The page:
The American colonies were separated from the mother country by almost three thousand miles of sea, and as England’s navy had been impoverished during the Seven Year’s War, it was difficult for her to provide transportation for her troops. The colonies too, possessed one thousand miles of seaboard with many fine ports, and the possibilities of the unexplored regions were many. England with her naval power might destroy their commerce, attack their seaports and deprive them of many of the luxuries of life but she could strike no vital blow.

During the long wars with the French and Indians the colonists had been subject to the most severe privations and had undergone many hardships, but these only served to make more firm their already noble characters and to awaken in their breasts the determination to free their country from oppression and to leave to their sons that most enviable inheritance which they themselves had so long desired–a country in which all might be born equal and where justice should prevail.

To anyone who judged the question from an unprejudiced standpoint, it was evident that should the colonies resolve to sever their connections with her mother country, it would be useless to resist. England at the beginning of the war underestimated the force of the movement but she was soon to learn the firmness and resolution with which she must contend.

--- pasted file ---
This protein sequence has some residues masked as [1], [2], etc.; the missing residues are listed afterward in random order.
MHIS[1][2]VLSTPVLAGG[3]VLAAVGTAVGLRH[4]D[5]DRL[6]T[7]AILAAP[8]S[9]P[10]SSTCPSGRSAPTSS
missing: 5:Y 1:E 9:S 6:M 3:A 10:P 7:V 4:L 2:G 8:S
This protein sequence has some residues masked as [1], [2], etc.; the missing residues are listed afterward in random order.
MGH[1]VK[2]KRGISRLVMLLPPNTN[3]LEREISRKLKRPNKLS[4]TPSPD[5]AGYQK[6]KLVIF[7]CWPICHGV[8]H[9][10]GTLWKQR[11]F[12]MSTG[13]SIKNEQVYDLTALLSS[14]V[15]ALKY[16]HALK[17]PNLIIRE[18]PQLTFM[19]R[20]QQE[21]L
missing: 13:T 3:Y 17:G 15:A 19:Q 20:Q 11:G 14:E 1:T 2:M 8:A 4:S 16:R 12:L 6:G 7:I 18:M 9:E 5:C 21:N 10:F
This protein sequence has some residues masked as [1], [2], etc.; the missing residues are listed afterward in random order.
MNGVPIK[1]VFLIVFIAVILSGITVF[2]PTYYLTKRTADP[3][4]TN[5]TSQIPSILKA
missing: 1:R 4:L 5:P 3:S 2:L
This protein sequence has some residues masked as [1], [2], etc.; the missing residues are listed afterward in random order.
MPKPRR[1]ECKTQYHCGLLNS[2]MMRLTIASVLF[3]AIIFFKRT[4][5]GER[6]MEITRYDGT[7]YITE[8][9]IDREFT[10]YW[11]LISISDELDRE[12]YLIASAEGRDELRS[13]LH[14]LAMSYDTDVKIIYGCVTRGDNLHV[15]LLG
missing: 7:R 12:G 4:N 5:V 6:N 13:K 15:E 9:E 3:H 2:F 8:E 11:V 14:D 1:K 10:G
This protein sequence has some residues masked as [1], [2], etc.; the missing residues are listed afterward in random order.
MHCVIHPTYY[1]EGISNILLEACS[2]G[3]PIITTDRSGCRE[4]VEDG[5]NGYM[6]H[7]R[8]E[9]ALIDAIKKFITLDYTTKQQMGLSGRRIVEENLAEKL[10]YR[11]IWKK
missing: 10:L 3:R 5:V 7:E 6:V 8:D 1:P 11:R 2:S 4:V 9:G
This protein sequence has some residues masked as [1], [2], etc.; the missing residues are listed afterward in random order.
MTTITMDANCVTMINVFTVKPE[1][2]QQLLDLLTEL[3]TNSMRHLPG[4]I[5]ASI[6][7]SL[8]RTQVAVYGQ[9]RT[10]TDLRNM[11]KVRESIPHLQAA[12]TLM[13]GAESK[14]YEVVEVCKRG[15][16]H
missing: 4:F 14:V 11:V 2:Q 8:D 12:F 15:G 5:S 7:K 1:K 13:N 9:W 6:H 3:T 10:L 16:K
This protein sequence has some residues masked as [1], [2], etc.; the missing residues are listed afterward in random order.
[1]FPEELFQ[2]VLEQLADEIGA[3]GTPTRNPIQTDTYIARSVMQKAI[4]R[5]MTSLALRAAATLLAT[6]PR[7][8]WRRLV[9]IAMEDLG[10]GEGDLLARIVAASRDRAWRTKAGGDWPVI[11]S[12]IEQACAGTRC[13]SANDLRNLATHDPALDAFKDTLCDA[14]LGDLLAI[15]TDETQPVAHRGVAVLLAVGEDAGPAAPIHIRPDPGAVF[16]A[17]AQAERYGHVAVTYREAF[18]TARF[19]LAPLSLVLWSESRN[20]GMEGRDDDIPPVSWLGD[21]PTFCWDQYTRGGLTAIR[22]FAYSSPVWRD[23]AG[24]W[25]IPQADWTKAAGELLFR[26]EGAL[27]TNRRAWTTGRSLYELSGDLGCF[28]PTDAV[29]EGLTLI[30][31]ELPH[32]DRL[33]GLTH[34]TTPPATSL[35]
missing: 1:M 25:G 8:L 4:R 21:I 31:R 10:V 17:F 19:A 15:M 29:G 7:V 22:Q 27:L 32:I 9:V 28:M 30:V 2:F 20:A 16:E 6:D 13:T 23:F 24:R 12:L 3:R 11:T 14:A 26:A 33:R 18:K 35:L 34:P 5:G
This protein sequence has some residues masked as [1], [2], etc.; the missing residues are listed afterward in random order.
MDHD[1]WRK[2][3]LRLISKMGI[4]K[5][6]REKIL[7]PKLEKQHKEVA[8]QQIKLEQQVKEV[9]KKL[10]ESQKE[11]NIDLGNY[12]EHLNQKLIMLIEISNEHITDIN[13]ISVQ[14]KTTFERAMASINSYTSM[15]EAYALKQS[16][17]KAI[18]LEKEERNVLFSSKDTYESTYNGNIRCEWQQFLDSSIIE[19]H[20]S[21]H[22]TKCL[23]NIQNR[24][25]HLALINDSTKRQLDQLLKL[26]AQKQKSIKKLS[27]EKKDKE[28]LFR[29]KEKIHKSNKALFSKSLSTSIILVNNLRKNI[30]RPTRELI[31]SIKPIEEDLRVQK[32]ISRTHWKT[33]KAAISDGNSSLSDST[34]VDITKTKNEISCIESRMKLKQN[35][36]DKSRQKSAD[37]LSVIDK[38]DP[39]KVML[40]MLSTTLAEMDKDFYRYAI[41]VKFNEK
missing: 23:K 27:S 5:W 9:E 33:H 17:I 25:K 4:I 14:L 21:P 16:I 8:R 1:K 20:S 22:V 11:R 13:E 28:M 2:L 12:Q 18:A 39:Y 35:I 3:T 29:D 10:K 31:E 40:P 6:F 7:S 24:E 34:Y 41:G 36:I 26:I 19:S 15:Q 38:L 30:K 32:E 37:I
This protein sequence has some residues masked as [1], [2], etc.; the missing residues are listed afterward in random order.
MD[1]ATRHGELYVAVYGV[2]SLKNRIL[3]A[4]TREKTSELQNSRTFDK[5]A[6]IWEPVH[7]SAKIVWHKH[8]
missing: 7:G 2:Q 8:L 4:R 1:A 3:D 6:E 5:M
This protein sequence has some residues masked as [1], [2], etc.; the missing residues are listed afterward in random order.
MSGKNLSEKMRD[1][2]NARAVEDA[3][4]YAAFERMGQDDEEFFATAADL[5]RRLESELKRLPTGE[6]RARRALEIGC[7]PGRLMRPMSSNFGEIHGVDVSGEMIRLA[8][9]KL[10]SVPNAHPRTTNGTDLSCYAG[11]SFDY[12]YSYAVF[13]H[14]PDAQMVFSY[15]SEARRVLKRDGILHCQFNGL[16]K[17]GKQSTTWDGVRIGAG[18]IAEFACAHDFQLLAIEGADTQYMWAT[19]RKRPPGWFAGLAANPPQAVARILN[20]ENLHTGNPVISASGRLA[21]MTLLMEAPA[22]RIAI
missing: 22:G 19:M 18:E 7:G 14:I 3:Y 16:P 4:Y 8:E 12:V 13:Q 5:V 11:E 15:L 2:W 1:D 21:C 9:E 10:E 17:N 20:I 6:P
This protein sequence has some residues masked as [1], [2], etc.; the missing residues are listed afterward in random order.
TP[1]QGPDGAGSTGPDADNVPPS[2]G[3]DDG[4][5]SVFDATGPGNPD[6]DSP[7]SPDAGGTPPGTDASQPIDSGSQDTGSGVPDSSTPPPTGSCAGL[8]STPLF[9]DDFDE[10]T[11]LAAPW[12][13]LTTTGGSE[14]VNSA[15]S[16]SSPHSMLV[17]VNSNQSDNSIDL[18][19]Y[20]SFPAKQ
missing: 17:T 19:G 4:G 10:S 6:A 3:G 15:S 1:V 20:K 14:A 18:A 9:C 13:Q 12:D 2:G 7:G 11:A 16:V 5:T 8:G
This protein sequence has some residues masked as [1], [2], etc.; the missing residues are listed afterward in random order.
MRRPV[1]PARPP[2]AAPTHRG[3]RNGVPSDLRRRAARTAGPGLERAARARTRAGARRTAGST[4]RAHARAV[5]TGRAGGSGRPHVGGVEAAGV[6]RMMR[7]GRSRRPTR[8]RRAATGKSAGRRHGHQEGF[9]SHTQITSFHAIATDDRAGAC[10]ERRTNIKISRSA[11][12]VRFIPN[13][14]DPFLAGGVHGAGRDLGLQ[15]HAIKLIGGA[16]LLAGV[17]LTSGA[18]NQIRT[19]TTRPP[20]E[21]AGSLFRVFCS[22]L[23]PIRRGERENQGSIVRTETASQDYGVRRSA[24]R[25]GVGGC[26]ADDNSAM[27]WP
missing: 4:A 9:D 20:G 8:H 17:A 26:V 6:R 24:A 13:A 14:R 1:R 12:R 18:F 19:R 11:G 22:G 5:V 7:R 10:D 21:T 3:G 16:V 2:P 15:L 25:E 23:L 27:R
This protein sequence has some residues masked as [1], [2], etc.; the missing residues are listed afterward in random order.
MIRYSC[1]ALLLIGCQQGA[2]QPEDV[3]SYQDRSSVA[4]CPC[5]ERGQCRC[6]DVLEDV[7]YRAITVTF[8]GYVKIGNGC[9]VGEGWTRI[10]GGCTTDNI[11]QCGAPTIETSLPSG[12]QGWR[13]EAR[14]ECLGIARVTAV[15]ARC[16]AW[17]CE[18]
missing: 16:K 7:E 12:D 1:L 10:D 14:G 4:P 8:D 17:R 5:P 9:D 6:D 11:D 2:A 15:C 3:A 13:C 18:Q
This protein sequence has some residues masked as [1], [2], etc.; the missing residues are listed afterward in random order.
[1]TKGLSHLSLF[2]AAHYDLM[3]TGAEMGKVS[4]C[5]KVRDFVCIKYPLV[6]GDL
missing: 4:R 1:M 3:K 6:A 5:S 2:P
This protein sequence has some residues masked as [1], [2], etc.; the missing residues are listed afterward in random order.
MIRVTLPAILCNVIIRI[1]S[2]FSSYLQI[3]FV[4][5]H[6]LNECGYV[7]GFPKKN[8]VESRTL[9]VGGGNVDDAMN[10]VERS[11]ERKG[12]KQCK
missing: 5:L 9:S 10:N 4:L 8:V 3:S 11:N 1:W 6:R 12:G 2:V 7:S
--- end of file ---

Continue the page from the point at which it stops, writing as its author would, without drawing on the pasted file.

Popular feeling in England against the seeming useless expense of keeping a large standing army and navy had caused these to be much reduced. This condition forced them to hire large troops and to depend on them for a great deal of their strength; so the government bargained with some German princes for the sale of their subjects and a large number of unhappy Germans were sent like so many slaves to aid George III in conquering the Americans. Could these indifferent forces expect to cope with a people rising as one man to advance a noble cause? It did not occur to Great Britain that she was trying to crush true English spirit with her mercenary troops.